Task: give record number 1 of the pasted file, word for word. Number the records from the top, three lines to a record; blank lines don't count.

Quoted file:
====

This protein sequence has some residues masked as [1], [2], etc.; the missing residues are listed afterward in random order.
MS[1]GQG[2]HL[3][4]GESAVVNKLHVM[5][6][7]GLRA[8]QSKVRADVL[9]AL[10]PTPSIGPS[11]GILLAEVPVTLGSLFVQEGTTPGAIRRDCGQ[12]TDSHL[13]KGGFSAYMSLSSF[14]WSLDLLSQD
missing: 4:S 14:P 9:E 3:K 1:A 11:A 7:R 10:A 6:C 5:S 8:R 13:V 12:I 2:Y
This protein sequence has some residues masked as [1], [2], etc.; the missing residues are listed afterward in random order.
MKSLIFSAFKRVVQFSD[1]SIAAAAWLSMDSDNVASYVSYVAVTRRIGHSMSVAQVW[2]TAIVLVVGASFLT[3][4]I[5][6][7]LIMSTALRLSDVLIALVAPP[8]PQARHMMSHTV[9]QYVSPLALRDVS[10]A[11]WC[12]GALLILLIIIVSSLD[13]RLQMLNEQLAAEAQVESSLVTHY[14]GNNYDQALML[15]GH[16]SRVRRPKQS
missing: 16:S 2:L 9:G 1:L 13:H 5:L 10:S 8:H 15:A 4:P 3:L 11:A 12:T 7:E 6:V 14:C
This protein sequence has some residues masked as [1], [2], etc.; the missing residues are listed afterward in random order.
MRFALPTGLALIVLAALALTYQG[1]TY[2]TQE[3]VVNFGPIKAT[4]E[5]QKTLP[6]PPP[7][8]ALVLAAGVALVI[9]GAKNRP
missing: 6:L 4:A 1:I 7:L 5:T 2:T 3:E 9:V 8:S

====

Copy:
This protein sequence has some residues masked as [1], [2], etc.; the missing residues are listed afterward in random order.
MS[1]GQG[2]HL[3][4]GESAVVNKLHVM[5][6][7]GLRA[8]QSKVRADVL[9]AL[10]PTPSIGPS[11]GILLAEVPVTLGSLFVQEGTTPGAIRRDCGQ[12]TDSHL[13]KGGFSAYMSLSSF[14]WSLDLLSQD
missing: 4:S 14:P 9:E 3:K 1:A 11:A 7:R 10:A 6:C 5:S 8:R 13:V 12:I 2:Y